What in the ever-loving hell is wrong with people? A few days ago I dropped off my kids at school, as usual, and stopped for coffee on my way home. There in the coffee shop I saw a woman with two toddlers, both of whom were staring at iPads, while she was staring out the window. She was obviously tired, but I could tell that it wasn't a new experience for those kids. They were tapping and swiping away while their mother daydreamed, and it wasn't until one of them spilled something that she paid any attention.
I know this sounds terrible, and I'm not usually so harsh. But this really bugs me. I have made my share of mistakes, but shoving a screen in my baby's face isn't one of them. I thought about saying something, but I didn't want to come across like a busybody. Then I thought about offering to entertain the kids while she drank her coffee. But that seemed creepy. So I settled for looking pointedly at her—though she never did look my way.
I'm sure it won't be the last time I see her and her kids, or at least someone else doing the same thing. So for next time, what should I do?
The answer to your question is easy: Nothing. Believe me, I know it's tough. If your kids are in school and hers are not, you're probably a more experienced mom. You know what you're talking about, and she'd be crazy not to listen to you. In this case, you know what it's like to be exhausted, and how hard it is to find a way to keep the kids occupied while you get your footing back. Maybe you know what to do, or maybe you don't, but your ideas are almost certainly better than using screens. And the kids might be better off if you share your experiences with her.
I'm in a similar position. Now that my kid is in high school, I wear my mommy diploma proudly, and I'm only too happy to share my hard-won knowledge with younger moms. In fact, I just did, when I told a newly pregnant and morning-sick friend all about the miracles of ginger tea. I ignored her fake smile and plowed on about dehydration and electrolytes before she touched her mouth, shook her head, and backed into her office with a firm shut of the door. The worst part? I didn't stop. I marched out and bought my favorite ginger tea, tied a ribbon around it, and left it in her mailbox. Isn't she lucky to have a Mom Mentor like me?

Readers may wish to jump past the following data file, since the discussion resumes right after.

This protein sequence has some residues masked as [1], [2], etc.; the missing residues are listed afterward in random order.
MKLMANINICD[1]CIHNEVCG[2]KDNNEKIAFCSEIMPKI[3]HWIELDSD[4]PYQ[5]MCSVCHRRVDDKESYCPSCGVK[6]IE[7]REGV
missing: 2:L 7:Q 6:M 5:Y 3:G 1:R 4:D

Like you, I am guilty of wanting to give unsolicited advice, and I'm surprised at myself. When I had a baby, I heard no end of comments about sunscreen and breast-feeding and cosleeping and potty training and on and on. At best, the advice was well meaning, and at worst, it was judgmental and heavy-handed. But now I'm on the other side of the mommy trenches, and I'm shaking my finger right and left. Isn't it strange how determined we are now to give exactly what we didn't wish to receive only a few short years ago? Have we really forgotten what it's like to feel exhausted, unsure, and judged at every turn?
Here's the tricky part: Unsolicited advice is usually the exasperating crap that we think it is. For example, should babies have painted fingernails? You might have an opinion about that, but it's easy to bite your tongue and think, "Each to his own." Sometimes it's not nitpicky crap. Sometimes it's a warning of danger. For example, if you see kids left alone and trapped in a hot car, call 911 and damn the torpedoes. Between those two extremes, though, are a thousand other debates about things that are more important than painted fingernails and less dangerous than hot cars. Like screens.
I admit, I share your bewilderment about screens. Smartphones and tablets weren't around when my son was little, so it's jarring to see an iPad attached to a bouncy seat, or a mom reading an e-book to a toddler. I have opinions about it, and sometimes I worry for the health of the next generation. On the other hand, I clearly remember the day I realized that Dora the Explorer was an excellent babysitter, and—bonus!—my son would learn some Spanish! Of course she wasn't and he didn't, but the world didn't come crashing down. He was entertained and I had a chance to stare into a cup of tea and zone out. The couple of people who lectured me about it got the "fuck you" stare. And that's probably what you would get if you said or did anything to the mom in the coffee shop—and rightly so.
We are all guilty of judgmental mothering. Maybe we should try compassionate mothering instead. Perhaps you could offer to buy the coffee-shop mom another drink, or simply offer a sympathetic smile. In my case, my friend at work probably would have appreciated a hug and a simple, "It gets better." Looking back at my own early motherhood, I can see so many times when I needed a figurative squeeze on the shoulder instead of a slap on the face. Maybe you can do this, too. So let's pinky swear, you and I: Less judgment and more compassion. Less advice and more support. The simple fact that you have survived early motherhood intact and—hey!—can go to a coffee shop alone is enough to make that mom feel more hopeful, push the coffee aside, and pull the plug.